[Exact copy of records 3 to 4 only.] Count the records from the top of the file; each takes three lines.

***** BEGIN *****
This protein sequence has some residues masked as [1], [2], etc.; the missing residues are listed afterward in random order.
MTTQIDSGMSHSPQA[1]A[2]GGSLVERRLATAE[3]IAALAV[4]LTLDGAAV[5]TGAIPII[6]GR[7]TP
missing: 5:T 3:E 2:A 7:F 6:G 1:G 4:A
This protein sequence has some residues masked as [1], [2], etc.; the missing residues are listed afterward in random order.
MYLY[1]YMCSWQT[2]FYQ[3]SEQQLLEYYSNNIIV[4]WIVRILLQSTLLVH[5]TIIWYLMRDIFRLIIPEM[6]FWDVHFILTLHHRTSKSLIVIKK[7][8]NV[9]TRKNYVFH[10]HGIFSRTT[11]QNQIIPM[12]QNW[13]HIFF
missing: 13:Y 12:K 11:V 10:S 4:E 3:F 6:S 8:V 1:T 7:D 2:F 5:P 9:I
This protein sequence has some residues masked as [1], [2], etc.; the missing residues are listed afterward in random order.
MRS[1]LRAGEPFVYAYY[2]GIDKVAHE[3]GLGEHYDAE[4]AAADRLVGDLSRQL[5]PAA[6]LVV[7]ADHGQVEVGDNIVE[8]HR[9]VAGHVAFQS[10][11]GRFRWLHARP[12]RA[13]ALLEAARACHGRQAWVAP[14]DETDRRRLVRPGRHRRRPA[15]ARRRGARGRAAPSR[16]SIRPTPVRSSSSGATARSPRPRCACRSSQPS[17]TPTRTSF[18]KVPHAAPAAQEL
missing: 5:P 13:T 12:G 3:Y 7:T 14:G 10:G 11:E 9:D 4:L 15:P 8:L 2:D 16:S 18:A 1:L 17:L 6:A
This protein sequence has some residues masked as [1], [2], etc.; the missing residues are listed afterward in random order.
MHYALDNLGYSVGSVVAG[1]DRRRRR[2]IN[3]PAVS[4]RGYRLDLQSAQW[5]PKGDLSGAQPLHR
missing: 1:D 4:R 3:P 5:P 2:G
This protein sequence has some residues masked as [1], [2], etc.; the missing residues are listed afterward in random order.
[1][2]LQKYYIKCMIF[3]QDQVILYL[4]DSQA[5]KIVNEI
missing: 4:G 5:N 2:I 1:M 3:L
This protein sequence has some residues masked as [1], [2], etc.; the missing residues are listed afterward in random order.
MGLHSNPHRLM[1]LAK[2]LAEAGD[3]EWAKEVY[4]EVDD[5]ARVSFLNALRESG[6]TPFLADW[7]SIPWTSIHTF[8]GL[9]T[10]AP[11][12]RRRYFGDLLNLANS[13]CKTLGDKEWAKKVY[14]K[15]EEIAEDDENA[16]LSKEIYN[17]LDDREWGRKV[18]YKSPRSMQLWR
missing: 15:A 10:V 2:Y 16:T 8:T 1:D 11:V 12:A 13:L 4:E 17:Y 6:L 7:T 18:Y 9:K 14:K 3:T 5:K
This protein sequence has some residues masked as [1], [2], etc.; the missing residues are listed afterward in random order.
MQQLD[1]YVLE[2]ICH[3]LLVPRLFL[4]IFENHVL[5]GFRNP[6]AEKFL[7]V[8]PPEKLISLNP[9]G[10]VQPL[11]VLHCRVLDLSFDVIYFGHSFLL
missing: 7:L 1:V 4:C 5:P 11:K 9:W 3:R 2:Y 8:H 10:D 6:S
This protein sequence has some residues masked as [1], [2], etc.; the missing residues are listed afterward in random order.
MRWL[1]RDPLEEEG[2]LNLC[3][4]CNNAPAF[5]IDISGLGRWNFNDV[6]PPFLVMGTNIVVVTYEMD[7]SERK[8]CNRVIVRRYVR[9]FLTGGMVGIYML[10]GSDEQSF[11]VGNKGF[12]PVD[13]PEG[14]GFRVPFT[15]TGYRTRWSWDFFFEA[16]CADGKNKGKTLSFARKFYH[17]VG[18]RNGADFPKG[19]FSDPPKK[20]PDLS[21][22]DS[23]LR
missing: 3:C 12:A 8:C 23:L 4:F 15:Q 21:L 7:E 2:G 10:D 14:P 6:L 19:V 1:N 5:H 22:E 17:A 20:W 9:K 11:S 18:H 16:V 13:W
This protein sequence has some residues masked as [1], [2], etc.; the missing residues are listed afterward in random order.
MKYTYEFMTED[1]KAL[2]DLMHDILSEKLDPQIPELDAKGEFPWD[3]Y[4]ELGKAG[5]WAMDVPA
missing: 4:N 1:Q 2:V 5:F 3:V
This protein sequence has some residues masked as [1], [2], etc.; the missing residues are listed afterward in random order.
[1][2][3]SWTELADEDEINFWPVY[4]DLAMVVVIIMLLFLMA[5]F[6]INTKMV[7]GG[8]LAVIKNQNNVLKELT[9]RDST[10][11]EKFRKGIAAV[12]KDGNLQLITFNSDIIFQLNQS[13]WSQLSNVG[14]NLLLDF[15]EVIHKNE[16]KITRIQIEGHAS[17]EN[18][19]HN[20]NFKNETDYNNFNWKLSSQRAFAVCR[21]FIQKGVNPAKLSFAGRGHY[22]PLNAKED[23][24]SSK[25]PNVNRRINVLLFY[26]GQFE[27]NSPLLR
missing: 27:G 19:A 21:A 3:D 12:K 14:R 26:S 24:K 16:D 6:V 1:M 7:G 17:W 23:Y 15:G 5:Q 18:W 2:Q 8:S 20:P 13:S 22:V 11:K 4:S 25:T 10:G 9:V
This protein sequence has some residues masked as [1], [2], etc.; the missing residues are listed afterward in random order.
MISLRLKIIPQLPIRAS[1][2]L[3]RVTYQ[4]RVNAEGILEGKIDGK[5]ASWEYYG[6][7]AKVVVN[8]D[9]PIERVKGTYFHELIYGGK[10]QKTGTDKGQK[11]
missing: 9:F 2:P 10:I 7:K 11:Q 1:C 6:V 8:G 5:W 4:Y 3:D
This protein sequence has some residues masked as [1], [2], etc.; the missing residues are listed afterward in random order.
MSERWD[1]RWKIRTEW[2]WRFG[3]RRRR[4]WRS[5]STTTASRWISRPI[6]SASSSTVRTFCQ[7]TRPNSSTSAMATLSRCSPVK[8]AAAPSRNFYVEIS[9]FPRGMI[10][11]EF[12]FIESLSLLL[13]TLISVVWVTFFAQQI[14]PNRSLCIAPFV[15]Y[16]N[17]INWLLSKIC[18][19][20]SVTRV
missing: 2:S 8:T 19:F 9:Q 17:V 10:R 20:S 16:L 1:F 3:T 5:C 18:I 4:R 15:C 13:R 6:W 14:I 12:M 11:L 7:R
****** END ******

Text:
This protein sequence has some residues masked as [1], [2], etc.; the missing residues are listed afterward in random order.
MRS[1]LRAGEPFVYAYY[2]GIDKVAHE[3]GLGEHYDAE[4]AAADRLVGDLSRQL[5]PAA[6]LVV[7]ADHGQVEVGDNIVE[8]HR[9]VAGHVAFQS[10][11]GRFRWLHARP[12]RA[13]ALLEAARACHGRQAWVAP[14]DETDRRRLVRPGRHRRRPA[15]ARRRGARGRAAPSR[16]SIRPTPVRSSSSGATARSPRPRCACRSSQPS[17]TPTRTSF[18]KVPHAAPAAQEL
missing: 5:P 13:T 12:G 3:Y 7:T 14:G 10:G 11:E 9:D 4:L 15:P 8:L 2:D 16:S 18:A 1:L 17:L 6:A
This protein sequence has some residues masked as [1], [2], etc.; the missing residues are listed afterward in random order.
MHYALDNLGYSVGSVVAG[1]DRRRRR[2]IN[3]PAVS[4]RGYRLDLQSAQW[5]PKGDLSGAQPLHR
missing: 1:D 4:R 3:P 5:P 2:G